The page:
Houston and the surrounding area comprise a critical piece of the global oil market in virtually all aspects. The areas impacted by Hurricane Harvey include offshore oil in the Gulf of Mexico, onshore production in the Eagle Ford Shale Basin and a large portion of U.S. refined product capacity.
Other impacts from Harvey include:
- Despite the steep decline in crude supply, benchmark U.S. oil prices have shifted lower in recent trading, with the WTI contract for October delivery shedding more than 2.5 percent during Monday’s (8/28) trading. Those losses are the result of a major reduction in crude demand over the near-term as refineries in the area are forced to shut down or run at only partial capacity.
Total refinery outages have been estimated as high as 3 million barrles per day, which would more than double early estimated losses for crude production.
- As a result, refined product prices have moved firmly higher as a result of the hurricane, with gasoline prices seeing some of the strongest gains. By late Monday, wholesale RBOB gasoline prices had added 3.4 percent for their prompt contract, with New York Harbor ULSD climbing 1 percent, despite falling crude prices. Looking further down the forward curve, price volatility has been far more limited, with RBOB prices beyond the next two months relatively unchanged.
- Overall, crude and product markets face a high degree of uncertainty over the near-term. While the short-term impact is clear (bearish for crude prices, but bullish for refined product prices), the extent to which those factors can have any impact on a longer-term outlook is less certain. Barring major damage to infrastructure, the market should look to rapidly adjust as conditions improve, with the global nature of crude and product markets ultimately helping to absorb the overall price shock.
Expect substantially heightened volatility over the near-term, particularly surrounding inventory reports the next several weeks. Longer-term, the impact is likely to be more restrained, particularly with maintenance season already on the horizon for U.S. refineries.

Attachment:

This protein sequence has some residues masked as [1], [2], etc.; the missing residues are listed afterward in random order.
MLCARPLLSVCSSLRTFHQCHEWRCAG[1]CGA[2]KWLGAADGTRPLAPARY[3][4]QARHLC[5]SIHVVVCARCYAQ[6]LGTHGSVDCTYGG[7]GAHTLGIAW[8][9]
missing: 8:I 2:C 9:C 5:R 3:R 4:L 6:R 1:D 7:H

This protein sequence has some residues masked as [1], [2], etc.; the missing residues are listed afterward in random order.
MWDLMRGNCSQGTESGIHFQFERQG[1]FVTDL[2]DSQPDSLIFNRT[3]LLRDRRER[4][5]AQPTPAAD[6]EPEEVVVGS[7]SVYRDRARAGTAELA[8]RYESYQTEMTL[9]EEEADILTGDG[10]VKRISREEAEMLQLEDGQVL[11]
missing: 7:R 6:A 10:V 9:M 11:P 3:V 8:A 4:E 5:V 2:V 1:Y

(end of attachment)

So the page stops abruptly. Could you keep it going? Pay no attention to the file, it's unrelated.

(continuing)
- Overall, the impact of Hurricane Harvey on the natural gas market is expected to be limited as lower Gulf production is offset by weaker power generation demand.
- Southeast/Texas/Midcon production dropped to 33.3 billion cubic feet per day (Bcf/d) on Monday, after hovering near 34.5 Bcf/d leading up to the storm. The disruption is expected to be short-term in nature, with production trending back towards recent levels by the end of the week.
- Meanwhile, US power burn demand averaged just under 28 Bcf/d over the weekend largely as a result of loss of electricity load in Texas and the Southeast. Demand from the two regions fell roughly 3.7 Bcf/d over the weekend and is expected to remain subdued in the coming days as a result of mild temperatures and continued heavy rain.
- In addition, exports to Mexico slumped to 3 Bcf/d from 4 Bcf/d last week as the hurricane impacted pipeline flows as well. Liquid natural gas production has not yet been impacted yet, however.
While production has been heavily impacted, the negative impact on demand is likely to translate to an overall bearish near-term price impact, with limited long-term implications. Still, as details and potential outages become more defined, expect heightened volatility through the week ahead.
We recognize that the impact on oil markets pales in comparison to the impact on the people and businesses in the Gulf region. Read this NPR story for suggestions on how you can get involved in the hurricane relief efforts.